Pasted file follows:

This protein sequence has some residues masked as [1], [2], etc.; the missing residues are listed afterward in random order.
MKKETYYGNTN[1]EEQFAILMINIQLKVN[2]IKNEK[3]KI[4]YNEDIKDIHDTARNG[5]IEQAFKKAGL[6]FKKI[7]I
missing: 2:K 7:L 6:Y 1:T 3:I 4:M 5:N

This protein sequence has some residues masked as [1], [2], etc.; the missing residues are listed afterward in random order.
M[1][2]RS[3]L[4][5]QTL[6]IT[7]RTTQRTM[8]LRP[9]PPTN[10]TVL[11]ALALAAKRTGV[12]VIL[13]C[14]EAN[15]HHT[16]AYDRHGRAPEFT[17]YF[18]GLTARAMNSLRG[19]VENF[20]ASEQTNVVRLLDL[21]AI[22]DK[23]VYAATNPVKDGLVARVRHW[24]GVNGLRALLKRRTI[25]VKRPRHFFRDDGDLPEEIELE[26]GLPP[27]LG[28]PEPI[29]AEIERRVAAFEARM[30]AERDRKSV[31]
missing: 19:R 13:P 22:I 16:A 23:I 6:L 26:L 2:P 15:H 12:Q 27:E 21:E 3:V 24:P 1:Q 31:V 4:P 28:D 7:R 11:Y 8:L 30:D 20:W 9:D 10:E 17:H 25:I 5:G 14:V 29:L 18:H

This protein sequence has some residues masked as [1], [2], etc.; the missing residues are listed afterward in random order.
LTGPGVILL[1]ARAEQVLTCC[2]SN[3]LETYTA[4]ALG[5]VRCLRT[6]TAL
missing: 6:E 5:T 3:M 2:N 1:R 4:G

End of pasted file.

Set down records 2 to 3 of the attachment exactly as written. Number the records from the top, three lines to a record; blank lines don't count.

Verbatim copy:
This protein sequence has some residues masked as [1], [2], etc.; the missing residues are listed afterward in random order.
M[1][2]RS[3]L[4][5]QTL[6]IT[7]RTTQRTM[8]LRP[9]PPTN[10]TVL[11]ALALAAKRTGV[12]VIL[13]C[14]EAN[15]HHT[16]AYDRHGRAPEFT[17]YF[18]GLTARAMNSLRG[19]VENF[20]ASEQTNVVRLLDL[21]AI[22]DK[23]VYAATNPVKDGLVARVRHW[24]GVNGLRALLKRRTI[25]VKRPRHFFRDDGDLPEEIELE[26]GLPP[27]LG[28]PEPI[29]AEIERRVAAFEARM[30]AERDRKSV[31]
missing: 19:R 13:P 22:I 16:A 23:I 6:L 26:L 2:P 15:H 12:Q 27:E 21:E 3:V 24:P 1:Q 31:V 4:P 28:D 7:R 11:Y 8:L 30:D 20:W 9:D 10:E 17:H 25:I 5:G 14:V 29:L 18:H

This protein sequence has some residues masked as [1], [2], etc.; the missing residues are listed afterward in random order.
LTGPGVILL[1]ARAEQVLTCC[2]SN[3]LETYTA[4]ALG[5]VRCLRT[6]TAL
missing: 6:E 5:T 3:M 2:N 1:R 4:G